Looking at the above diagram though, a question comes to mind…
Why don’t we have a lunar eclipse during each full moon, or a solar eclipse each new moon?

I’ll explain the conditions needed for a solar or lunar eclipse in an upcoming article.

In the meantime enjoy the transition from waning gibbous to waning crescent over the next week and get your telescopes out during the weekend of the 25th. The Moon will almost be at its new phase.

If you’d like to learn more about moon phases and when the moon will be visible in your area, the US Naval observatory has a great calculator at: http://aa.usno.navy.mil/data/docs/RS_OneYear.php

About 

In addition to being a published astronomer specializing in variable stars, Ray Sanders has blogged for Universe Today, and The Planetary Society blog, among others. He runs his own blog, Dear Astronomer, teaches classes for CosmoQuest, and is a NASA/JPL Solar System Ambassador.

Anonymous September 19, 2011 at 2:27 PM

I just got a $827.89 iPad2 for only $103.37 and my mom got a $1499.99 HTV for only $251.92, they are both coming tomorrow. I would be an idiot to ever pay full retail prîces at places like Walmart or Bestbuy. I sold a 37″ HTV to my boss for $600 that I only paid $78.24 for.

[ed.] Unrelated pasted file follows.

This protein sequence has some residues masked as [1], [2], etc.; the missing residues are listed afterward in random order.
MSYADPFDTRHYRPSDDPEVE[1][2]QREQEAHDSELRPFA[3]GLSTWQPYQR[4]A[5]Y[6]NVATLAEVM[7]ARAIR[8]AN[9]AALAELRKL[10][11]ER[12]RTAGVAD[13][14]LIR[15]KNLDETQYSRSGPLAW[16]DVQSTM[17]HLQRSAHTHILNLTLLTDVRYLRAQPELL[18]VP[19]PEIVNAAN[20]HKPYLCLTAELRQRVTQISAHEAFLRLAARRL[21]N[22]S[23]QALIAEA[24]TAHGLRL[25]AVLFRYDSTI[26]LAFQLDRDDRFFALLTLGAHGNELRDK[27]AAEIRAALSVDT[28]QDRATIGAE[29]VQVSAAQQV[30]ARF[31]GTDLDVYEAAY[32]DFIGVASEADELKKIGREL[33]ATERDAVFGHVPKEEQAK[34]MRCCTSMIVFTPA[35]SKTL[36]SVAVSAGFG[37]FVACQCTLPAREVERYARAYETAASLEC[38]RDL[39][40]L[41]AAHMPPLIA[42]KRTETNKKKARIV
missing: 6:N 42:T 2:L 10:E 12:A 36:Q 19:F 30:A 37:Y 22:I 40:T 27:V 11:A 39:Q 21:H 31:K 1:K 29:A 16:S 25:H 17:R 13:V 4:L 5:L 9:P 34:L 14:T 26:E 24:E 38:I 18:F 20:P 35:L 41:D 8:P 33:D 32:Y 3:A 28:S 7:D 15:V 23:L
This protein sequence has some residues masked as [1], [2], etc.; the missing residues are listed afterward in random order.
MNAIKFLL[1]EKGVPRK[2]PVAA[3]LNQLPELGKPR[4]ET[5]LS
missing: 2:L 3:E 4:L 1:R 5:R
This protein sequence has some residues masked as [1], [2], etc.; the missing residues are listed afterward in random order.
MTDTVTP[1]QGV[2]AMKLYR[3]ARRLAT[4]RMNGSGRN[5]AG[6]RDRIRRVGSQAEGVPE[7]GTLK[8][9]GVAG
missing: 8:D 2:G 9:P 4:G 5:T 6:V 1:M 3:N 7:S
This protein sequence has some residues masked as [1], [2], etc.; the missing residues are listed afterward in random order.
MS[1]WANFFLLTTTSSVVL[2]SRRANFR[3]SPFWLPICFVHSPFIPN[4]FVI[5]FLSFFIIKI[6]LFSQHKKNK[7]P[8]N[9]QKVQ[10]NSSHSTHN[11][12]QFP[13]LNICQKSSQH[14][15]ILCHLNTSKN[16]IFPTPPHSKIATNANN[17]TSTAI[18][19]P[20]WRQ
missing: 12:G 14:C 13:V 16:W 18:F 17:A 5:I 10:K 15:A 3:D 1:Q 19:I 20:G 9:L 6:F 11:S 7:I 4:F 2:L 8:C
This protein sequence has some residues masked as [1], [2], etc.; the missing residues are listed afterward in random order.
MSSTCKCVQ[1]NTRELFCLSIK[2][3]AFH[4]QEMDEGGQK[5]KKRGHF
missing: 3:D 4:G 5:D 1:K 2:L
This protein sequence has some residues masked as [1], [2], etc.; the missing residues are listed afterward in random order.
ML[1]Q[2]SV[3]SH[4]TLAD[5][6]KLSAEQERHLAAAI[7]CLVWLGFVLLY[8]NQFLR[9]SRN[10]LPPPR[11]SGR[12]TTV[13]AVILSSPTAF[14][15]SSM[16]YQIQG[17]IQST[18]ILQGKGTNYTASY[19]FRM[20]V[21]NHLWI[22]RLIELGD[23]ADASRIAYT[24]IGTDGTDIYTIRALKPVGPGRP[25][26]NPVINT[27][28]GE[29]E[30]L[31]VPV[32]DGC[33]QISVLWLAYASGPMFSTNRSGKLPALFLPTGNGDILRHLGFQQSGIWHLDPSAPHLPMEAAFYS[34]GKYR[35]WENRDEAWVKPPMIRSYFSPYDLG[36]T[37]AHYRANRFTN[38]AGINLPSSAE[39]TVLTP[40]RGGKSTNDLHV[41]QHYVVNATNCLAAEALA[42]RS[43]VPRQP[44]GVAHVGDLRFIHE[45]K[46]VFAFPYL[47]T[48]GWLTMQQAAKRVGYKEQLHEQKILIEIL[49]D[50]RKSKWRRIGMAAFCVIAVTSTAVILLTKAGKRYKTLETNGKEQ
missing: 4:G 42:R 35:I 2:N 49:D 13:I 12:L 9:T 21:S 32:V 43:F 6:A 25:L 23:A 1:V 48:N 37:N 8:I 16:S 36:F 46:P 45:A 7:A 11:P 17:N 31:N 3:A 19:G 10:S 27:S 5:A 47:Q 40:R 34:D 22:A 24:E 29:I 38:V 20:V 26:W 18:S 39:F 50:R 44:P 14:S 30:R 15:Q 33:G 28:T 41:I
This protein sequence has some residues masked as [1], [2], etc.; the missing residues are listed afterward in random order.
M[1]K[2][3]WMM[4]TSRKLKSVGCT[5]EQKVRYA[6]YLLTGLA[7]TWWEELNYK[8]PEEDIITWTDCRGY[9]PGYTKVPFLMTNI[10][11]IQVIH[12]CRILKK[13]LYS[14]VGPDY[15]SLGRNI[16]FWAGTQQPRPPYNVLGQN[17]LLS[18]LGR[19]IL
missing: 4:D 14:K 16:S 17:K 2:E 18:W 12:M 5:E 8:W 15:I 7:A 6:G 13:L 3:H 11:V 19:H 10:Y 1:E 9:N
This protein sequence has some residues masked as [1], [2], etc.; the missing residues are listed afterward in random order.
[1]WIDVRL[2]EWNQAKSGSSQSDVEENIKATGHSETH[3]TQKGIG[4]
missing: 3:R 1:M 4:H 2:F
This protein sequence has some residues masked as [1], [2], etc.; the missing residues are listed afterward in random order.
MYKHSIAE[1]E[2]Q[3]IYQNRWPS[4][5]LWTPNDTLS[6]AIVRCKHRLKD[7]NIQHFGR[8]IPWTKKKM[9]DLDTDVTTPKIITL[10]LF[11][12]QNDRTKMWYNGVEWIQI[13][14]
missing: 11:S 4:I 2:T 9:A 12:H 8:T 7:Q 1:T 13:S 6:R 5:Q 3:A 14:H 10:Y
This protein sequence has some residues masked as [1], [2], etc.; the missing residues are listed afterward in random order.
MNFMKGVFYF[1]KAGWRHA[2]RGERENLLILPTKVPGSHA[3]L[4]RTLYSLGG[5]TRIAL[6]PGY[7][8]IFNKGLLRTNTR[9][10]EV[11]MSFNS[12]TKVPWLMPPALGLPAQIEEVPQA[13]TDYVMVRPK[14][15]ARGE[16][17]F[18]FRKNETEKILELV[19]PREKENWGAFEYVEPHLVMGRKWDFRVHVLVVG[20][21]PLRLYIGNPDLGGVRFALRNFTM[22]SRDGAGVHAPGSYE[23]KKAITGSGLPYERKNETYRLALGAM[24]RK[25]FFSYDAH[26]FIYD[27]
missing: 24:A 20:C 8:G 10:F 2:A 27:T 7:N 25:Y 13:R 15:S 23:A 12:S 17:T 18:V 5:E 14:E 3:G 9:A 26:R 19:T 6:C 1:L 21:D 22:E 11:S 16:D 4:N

I use http://alturl.com/qeff9

Anonymous September 19, 2011 at 2:42 PM

SPAM!

IVAN3MAN_AT_LARGE September 19, 2011 at 8:25 PM

Yo Ray, according to the IAU Style Manual, the astronomical object Sun should also be capitalized.

Ray Sanders September 19, 2011 at 10:41 PM

Ivan, we use a different style guide, but I did look it up and you are right.
I usually follow the rule of “If in doubt, leave it out” ;-)

Anonymous September 20, 2011 at 7:02 AM

The Capital S for Sun, M for Moon, E for Earth seems to be modern English, the lower case initial letter seems to be old English (according to the old astronomy books in my library) or modern American.